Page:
Scattered showers are expected in Pensacola this weekend, but not from the pair of newly formed tropical depressions that appear to have their sights set on the Gulf of Mexico.
The two storms, Tropical Depression 14 and Tropical Depression 13, are expected to move into the Gulf around Sunday and Tuesday, respectively.
But the two tropical depressions are not expected to get close enough to Florida this weekend to bring significant precipitation to Pensacola.
“We’re not expecting TD 13 to have any impacts at this time, it’s still way too far out to know any impacts in our area. Especially because even if it makes its way to the Gulf, we don’t know how much rain we’ll get from it or any of that,” said Brandon Black, meteorologist with the National Weather Service of Mobile, Alabama, adding that TD 13 was still well east of the northern Leeward Islands as of Thursday morning.
The cone for TD 14 is projected to be well west of the Panhandle, just south of Baton Rouge, Louisiana, by the end of the weekend into Monday morning. TD 13 is currently heading toward the Bahamas and shouldn’t approach the Gulf until Tuesday, or the middle of next week.
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The only domino effect for this weekend’s purposes, Black added, is a likely increased rip current risk at Pensacola Beach, courtesy of TD 14’s forecast move into the Gulf.
“We’ll start to see some waves come up on the beach but outside of that, those storms will still be quite far from our area this weekend,” he said.
Afternoon showers and thunderstorms, akin to the standard summertime storm pattern Pensacola has experienced in the past month, are on the horizon for Friday, Saturday, Sunday.
“You might have some storms just off the coast during the morning, and then by about 2 to 4 p.m. you’ll start to see storms develop along the sea breeze, usually in the Pensacola area, that’ll kind of spread into the late afternoon and evening hours,” Black said. “And that’s kind of what we’re expecting. Just maybe with slightly higher rain chances because we have an upper-level trough just to our west that will be kind of weakening as the weekend goes on.”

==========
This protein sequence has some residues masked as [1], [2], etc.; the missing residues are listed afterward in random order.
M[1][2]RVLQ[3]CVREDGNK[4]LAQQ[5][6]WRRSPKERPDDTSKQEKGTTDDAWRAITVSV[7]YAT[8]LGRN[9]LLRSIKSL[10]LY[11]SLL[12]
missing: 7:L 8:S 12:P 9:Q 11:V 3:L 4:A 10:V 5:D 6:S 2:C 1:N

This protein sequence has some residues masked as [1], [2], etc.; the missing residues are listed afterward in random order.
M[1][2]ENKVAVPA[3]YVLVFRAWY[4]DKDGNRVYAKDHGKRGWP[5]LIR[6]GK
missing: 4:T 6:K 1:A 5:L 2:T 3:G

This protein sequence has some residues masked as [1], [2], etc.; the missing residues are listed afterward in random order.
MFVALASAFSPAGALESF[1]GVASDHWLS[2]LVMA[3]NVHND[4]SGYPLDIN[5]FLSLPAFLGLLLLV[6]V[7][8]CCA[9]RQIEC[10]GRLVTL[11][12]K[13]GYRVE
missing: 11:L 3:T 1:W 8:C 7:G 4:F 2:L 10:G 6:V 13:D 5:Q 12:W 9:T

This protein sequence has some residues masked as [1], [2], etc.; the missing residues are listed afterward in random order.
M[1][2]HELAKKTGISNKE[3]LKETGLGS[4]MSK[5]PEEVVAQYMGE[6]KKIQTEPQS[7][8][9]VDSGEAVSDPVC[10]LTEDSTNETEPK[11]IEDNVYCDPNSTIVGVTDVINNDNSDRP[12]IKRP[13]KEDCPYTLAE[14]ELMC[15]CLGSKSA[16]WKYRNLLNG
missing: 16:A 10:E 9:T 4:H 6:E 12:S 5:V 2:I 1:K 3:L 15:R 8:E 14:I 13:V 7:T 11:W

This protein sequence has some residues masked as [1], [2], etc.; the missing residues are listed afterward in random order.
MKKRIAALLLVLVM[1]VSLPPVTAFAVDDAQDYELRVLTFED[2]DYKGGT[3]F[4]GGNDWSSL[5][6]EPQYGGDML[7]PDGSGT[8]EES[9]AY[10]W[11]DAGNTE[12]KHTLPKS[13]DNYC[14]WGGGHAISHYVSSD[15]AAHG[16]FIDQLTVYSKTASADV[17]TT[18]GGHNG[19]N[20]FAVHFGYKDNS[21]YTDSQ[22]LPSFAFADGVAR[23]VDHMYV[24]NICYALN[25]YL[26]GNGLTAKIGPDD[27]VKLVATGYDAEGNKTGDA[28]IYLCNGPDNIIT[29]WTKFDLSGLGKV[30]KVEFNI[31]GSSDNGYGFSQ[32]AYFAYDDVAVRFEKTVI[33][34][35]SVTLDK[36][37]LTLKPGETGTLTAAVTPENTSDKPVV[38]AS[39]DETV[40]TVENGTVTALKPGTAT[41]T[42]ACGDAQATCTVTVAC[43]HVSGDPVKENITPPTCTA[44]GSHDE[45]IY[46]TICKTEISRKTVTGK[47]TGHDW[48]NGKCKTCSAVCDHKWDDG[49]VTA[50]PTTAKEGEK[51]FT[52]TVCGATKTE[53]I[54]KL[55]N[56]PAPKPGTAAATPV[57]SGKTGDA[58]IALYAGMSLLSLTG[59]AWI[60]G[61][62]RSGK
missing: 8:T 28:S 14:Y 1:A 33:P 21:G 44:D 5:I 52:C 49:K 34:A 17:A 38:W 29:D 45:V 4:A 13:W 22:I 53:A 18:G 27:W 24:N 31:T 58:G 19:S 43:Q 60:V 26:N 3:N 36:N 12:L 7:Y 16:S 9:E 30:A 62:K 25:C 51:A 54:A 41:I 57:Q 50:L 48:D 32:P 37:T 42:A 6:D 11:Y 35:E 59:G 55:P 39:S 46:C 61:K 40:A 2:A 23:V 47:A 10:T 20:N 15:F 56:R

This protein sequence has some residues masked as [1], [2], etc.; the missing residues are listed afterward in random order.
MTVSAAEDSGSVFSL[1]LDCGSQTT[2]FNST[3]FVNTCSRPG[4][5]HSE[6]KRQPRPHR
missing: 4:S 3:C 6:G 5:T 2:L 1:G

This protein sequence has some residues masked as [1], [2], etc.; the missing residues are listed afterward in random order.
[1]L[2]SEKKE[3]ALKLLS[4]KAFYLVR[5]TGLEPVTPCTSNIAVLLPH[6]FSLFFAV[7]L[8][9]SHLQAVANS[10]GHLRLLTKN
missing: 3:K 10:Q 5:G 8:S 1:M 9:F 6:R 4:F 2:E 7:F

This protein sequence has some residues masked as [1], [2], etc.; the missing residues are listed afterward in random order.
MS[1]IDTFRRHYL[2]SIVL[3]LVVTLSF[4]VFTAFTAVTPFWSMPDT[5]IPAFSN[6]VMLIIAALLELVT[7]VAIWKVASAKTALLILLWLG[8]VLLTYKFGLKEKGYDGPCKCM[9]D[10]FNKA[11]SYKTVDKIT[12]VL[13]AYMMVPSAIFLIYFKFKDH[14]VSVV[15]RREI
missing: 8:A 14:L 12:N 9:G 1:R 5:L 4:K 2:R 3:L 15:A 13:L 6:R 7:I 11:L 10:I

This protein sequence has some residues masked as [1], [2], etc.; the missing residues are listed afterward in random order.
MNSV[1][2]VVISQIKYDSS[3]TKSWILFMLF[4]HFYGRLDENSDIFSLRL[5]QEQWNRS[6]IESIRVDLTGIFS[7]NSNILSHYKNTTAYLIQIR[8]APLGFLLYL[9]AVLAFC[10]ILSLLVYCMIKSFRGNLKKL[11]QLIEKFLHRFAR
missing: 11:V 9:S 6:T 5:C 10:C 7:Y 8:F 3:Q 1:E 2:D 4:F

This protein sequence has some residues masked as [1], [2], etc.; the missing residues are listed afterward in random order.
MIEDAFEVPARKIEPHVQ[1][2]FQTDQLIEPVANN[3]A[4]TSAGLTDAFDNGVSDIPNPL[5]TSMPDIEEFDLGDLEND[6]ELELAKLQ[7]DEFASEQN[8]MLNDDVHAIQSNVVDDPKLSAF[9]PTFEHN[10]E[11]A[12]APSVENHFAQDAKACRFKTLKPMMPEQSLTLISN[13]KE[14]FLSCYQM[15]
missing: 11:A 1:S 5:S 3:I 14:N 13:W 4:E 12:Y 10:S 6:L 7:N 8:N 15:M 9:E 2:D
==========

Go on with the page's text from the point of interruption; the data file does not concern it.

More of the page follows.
What the latest on Tropical Depression 13 and 14?
National Hurricane Center forecasters on Thursday expected TD 13 to ramp up to a weak hurricane with 75 mph winds by early next week.
Its current path includes most of Florida, with the center of the cone of uncertainty cutting through the Keys Monday into Tuesday before making its way into the Gulf of Mexico.
The NHC has also started issuing advisories on TD 14, which was over the central Caribbean on Thursday. TD 14 is forecast to become a tropical storm with a path that takes it into the northwest Gulf of Mexico.
It will be a race to see which tropical depression may reach tropical storm strength first with 39 mph winds as that benchmark. The next names on the 2020 hurricane list are Laura, Marco and Nana.
But the designation of another tropical depression raises the chances that there could be two systems spinning in the Gulf of Mexico at the same time.
Colorado State University hurricane researcher Phil Klotzbach said there have never been two hurricanes in the Gulf of Mexico at the same time.
There is precedent, however, for two tropical storms to occupy the Gulf simultaneously.
According to Klotzbach, the 1933 storms dubbed Treasure Coast and Cuba-Brownsville, and the 1959 storms Beulah and an unnamed system were in Gulf of Mexico together.
“It is unusual, but we’re in the active part of the hurricane season and we are ramping up to the peak,” said AccuWeather senior meteorologist Paul Walker.